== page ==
Patagonia has targeted breathability it its fall 2014 release of the Nano-Air.
The new jacket — expected in both hooded and non-hooded versions — gives California-based Patagonia a product that stretches like fleece, but with the temperature protection of a puffy, according to Kristo Torgersen, the company’s Alpine product line manager.
Thanks to a combination of a new insulation and four-way-stretch materials throughout the jacket’s three layers, you can, says Torgersen, “put it on in the morning and wear it throughout the rest of the day.”
To get there, Patagonia put a first-ever insulation layer between an outer shell and inner liner. Developed in partnership with the chemistry company Toray, the insulation, dubbed FullRange Insulation, includes mechanical stretch to match with the rest of the highly stretchy jacket. The 60-gram (somewhat lightweight) insulation also breathes, featuring 40CFM air permeability for ample breathability, whether standing on its own in the fall or as a layer in colder temperatures.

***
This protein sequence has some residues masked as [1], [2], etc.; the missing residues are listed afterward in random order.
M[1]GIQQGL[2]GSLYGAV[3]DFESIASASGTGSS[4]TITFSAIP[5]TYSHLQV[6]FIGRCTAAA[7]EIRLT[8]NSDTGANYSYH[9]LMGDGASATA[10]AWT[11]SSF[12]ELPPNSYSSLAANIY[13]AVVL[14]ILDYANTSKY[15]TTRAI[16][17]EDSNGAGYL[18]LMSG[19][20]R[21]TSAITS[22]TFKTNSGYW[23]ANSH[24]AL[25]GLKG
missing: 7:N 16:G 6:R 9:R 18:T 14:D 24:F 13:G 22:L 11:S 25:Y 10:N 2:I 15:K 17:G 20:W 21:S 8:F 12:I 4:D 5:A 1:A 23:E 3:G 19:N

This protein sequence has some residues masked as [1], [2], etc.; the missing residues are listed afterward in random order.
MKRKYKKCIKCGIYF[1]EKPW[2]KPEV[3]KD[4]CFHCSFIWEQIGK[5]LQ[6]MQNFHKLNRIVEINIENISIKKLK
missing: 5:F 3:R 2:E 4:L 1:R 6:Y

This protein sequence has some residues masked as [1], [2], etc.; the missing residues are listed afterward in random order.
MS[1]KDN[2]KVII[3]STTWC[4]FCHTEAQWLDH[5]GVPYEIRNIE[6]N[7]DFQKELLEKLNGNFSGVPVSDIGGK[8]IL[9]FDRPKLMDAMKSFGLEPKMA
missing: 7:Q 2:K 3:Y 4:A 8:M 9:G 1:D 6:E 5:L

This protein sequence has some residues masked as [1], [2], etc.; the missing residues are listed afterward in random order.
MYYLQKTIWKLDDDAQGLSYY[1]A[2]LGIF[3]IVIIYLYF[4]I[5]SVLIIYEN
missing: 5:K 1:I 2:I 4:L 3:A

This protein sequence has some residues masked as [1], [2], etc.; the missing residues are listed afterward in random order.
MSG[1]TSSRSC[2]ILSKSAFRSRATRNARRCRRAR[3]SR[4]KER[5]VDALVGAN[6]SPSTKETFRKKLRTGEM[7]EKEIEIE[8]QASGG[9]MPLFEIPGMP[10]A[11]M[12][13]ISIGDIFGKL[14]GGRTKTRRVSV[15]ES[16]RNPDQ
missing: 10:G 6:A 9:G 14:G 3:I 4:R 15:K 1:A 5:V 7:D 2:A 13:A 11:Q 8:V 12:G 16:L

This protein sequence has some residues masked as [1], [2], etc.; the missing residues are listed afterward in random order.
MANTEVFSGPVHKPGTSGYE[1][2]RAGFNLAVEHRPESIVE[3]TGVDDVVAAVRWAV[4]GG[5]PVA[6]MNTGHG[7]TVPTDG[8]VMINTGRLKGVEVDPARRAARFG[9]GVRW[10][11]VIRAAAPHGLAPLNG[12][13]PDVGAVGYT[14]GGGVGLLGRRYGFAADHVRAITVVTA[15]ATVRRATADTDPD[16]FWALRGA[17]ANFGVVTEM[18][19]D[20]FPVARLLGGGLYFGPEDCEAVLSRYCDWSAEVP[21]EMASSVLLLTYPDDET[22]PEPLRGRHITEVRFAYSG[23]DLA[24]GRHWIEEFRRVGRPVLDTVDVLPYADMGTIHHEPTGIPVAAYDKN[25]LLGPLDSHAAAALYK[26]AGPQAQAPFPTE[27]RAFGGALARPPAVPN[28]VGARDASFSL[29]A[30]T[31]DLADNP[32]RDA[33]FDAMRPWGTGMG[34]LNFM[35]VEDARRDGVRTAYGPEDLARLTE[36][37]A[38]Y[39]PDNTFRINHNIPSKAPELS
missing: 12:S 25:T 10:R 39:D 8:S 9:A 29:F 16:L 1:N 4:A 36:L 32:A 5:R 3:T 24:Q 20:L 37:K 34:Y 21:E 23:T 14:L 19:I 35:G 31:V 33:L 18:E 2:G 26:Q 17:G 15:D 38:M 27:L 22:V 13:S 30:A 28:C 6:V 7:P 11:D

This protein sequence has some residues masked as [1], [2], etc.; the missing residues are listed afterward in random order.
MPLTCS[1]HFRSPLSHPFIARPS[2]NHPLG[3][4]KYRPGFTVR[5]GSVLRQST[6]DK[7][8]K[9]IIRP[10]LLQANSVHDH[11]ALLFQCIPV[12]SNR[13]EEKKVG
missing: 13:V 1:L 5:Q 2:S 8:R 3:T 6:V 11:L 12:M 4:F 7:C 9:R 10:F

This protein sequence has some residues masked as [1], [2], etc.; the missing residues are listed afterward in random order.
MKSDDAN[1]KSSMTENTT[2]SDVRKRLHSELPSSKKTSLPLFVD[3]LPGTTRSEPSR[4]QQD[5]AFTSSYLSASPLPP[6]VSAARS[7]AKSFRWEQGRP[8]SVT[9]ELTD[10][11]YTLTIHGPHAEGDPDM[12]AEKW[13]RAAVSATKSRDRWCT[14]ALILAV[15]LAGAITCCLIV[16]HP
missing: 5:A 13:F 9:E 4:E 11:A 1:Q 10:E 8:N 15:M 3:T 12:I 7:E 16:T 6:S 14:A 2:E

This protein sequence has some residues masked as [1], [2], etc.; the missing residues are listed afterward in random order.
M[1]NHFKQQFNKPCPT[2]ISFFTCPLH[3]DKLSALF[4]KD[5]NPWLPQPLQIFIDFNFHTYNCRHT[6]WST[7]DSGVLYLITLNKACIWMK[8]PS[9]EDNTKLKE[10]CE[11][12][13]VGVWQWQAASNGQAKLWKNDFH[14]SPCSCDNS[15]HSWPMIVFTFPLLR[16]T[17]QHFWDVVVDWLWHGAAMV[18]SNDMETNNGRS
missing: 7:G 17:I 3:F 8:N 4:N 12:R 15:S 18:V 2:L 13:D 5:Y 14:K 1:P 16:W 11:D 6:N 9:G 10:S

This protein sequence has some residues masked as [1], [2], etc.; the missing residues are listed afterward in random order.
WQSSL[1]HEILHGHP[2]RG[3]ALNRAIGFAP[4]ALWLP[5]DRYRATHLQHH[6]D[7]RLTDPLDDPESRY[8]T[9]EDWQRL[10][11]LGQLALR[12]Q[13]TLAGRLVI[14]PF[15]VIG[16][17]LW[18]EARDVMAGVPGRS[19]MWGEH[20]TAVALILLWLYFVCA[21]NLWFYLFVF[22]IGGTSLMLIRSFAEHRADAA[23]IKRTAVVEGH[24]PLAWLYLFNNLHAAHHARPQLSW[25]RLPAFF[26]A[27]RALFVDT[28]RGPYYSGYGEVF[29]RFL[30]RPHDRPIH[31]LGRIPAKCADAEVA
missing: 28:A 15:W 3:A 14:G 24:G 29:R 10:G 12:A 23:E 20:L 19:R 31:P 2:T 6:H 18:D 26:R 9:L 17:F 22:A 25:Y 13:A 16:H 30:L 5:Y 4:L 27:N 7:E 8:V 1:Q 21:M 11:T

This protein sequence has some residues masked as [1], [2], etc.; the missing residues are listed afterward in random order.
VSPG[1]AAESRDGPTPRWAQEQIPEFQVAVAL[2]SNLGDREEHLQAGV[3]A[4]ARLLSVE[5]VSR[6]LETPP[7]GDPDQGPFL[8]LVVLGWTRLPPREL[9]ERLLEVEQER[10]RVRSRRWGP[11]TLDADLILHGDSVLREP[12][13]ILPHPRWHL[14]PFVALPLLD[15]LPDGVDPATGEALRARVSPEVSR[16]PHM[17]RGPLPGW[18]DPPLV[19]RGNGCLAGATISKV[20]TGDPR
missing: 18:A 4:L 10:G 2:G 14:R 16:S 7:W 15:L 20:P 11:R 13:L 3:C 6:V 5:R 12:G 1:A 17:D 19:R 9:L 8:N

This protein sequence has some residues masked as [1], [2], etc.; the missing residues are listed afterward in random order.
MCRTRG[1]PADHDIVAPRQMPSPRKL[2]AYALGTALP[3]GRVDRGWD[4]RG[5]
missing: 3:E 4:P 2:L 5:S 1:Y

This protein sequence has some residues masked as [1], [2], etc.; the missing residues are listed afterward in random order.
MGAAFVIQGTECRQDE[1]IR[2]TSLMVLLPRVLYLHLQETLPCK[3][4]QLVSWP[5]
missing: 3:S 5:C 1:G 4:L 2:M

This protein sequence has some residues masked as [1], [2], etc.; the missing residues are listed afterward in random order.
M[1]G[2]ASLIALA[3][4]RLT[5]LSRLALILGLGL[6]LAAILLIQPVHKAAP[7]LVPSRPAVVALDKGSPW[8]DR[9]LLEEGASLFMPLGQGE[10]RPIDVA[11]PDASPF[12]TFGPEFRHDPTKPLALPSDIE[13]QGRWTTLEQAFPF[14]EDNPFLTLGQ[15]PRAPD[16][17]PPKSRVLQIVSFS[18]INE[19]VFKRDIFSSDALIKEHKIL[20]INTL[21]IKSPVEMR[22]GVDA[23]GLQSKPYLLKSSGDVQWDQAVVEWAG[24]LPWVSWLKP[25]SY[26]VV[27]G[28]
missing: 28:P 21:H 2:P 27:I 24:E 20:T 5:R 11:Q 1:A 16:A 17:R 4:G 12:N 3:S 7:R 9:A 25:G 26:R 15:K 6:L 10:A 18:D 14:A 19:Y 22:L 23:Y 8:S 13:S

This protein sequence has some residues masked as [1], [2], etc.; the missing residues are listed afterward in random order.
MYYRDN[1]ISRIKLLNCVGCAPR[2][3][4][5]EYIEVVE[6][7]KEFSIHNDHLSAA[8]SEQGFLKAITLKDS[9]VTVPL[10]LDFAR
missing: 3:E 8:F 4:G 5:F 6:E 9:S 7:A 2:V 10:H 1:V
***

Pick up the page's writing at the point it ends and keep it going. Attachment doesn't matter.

“Alpine climbing is different than most sports in the sense that you are constantly either going full-out, or at a complete stop,” says Josh Wharton, a Patagonia Alpine ambassador. The breathability allows Wharton to keep the jacket on no matter where he is.
The soft shell includes 100 percent nylon ripstop with a water-repellent finish. Patagonia’s quilted design stabilizes the jacket with a tight pattern on the sides and bottom that opens on the arms and top of the jacket, including the hood, for some extreme stretchiness. An interior storm flap behind the front zipper, zippered pockets and a dual-adjustable drawcord hem all fit within the 13.6-ounce jacket.
Patagonia now hopes all this jacket tech in the Nano-Air wasn’t too much of a stretch.
Tim Newcomb covers stadiums, design and gear for Sports Illustrated. Follow him on Twitter at @tdnewcomb.